The term “effective amount” for the purposes described herein is that determined by such considerations as are known to those versed in the art. The amount of the carotenoids carried by the liposomes must be sufficient to achieve a desired therapeutic effect, e.g. to treat, prevent or ameliorate symptoms associated with a disease against which the carotenoids is effective, to lessen the severity or cure the disease or to prevent the disease from occuring. Particularly, the effective amount of the carotenoid is such that it acts against the harmful effects of undesired oxidation of lipids, proteins, tissues or cells, in the living body, for example, by environmental hazards, which can exert damage. Such environmental hazards include UV radiation or oxidative agents.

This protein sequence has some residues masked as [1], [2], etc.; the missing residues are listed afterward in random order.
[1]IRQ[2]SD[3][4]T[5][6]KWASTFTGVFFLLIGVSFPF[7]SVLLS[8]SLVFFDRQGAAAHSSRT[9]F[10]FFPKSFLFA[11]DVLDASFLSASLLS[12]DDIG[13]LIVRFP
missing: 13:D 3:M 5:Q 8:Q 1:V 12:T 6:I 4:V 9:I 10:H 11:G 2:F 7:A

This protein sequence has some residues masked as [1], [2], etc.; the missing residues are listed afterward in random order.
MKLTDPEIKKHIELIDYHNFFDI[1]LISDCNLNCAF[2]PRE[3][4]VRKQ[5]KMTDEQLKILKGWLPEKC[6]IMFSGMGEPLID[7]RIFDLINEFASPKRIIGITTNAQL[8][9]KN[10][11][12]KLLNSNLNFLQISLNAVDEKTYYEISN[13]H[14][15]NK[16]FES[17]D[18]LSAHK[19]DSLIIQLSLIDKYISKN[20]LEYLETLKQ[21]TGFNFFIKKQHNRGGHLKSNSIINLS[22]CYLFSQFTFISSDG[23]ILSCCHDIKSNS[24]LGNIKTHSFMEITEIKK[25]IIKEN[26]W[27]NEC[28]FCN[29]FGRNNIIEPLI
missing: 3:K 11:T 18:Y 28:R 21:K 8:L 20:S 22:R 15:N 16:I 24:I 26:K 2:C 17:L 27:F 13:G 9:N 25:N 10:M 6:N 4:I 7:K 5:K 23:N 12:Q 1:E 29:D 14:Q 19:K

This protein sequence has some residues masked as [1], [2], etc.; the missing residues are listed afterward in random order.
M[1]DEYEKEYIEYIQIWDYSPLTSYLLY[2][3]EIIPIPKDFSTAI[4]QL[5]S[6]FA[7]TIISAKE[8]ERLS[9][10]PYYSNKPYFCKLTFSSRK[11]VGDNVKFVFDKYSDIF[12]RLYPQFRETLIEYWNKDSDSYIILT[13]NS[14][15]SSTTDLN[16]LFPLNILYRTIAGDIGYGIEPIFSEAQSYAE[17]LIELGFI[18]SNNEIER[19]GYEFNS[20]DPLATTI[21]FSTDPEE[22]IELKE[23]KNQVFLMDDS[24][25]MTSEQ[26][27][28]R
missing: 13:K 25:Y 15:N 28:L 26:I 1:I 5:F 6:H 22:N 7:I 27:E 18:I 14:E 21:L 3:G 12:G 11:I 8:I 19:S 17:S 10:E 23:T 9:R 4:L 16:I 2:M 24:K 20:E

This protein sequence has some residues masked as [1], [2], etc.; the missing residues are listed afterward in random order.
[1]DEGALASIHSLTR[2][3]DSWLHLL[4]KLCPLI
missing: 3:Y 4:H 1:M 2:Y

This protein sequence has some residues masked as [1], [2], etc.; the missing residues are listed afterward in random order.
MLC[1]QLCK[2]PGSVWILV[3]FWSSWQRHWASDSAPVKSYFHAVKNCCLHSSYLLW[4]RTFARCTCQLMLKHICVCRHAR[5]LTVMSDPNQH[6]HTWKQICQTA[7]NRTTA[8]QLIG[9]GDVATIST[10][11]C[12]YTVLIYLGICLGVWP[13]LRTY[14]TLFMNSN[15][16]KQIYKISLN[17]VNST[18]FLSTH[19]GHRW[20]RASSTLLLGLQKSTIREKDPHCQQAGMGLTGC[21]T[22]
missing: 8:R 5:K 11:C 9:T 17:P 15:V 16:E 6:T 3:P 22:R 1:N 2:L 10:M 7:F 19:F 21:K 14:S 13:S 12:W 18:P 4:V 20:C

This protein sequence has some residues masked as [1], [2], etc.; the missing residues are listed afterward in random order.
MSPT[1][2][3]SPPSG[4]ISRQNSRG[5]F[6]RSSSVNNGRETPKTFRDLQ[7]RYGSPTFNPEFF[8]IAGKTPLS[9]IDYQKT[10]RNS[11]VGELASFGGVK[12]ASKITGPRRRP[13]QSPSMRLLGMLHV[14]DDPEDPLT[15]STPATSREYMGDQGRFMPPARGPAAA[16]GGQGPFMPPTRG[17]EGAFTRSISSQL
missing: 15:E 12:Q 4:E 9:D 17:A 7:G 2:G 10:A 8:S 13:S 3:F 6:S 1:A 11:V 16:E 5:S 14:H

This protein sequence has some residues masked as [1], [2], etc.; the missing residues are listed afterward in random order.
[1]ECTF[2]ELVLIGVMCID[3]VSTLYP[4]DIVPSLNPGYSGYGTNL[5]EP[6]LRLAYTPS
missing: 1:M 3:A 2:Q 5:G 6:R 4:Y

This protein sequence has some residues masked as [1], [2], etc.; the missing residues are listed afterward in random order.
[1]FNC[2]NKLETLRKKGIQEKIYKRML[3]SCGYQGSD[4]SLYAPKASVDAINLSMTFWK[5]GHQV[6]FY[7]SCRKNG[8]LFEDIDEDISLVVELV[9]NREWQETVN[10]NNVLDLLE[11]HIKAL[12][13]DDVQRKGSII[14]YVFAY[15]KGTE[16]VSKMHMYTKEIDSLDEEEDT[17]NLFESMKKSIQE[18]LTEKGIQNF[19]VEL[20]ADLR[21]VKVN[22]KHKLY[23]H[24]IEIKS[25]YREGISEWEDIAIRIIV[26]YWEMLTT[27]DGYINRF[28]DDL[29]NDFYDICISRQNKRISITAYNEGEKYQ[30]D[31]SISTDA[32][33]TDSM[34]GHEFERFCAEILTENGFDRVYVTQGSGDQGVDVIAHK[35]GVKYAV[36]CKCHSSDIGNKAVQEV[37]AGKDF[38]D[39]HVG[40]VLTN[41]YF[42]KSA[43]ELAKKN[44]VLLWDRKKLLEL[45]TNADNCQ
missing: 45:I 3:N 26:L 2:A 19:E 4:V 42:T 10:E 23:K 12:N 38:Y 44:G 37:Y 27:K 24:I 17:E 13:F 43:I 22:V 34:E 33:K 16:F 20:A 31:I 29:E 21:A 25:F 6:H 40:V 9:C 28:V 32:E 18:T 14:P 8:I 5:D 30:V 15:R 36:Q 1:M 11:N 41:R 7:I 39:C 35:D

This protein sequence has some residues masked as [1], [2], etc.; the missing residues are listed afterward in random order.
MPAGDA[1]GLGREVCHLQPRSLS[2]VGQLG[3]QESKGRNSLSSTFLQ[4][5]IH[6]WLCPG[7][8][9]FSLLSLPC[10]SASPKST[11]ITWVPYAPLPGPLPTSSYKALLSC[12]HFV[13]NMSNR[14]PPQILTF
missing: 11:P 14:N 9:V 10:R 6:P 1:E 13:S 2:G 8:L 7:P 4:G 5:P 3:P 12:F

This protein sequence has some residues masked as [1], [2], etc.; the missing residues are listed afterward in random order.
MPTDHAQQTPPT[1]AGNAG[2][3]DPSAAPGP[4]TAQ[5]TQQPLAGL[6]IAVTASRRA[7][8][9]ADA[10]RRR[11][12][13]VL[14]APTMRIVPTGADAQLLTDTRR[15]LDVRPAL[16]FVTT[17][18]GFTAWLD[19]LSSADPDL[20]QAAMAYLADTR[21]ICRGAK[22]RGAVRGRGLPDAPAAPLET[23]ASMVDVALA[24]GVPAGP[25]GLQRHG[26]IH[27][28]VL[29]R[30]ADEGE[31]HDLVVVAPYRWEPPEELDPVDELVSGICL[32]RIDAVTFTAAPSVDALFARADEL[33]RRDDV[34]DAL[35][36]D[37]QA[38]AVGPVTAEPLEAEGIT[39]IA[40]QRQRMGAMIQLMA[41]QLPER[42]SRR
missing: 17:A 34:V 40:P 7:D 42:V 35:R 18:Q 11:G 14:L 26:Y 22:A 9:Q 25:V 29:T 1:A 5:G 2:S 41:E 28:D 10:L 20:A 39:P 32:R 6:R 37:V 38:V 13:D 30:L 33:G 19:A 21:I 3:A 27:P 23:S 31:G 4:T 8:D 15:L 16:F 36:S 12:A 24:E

The term “damage” is to be understood as any damage resulting from a variety of oxidative agents such as oxygen itself, hydroxyl radical, hydrogen peroxide, other free radicals, ozone, etc., or from any kind of harmful UV irradiation, such a UVA and UVB irradiation. The damage would depend upon the target for which the preparation is used. Thus, if the preparation is used on skin, damage may be any skin damage such as burn, blisters, damage appearing after chronic exposure to sun, e.g., premature aging of the skin, etc.
The composition of the present invention is preferably for topical application or for oral administration, and preferably includes, as its active ingredient lycopene.
The invention also provides a method for the preparation of a formulation comprising liposomes loaded with an effective amount of at least one carotenoid substantially immiscible in water, the method comprises the steps of:
(i) dissolving a powder of liposome-forming lipids in an organic solvent to a level close to saturation;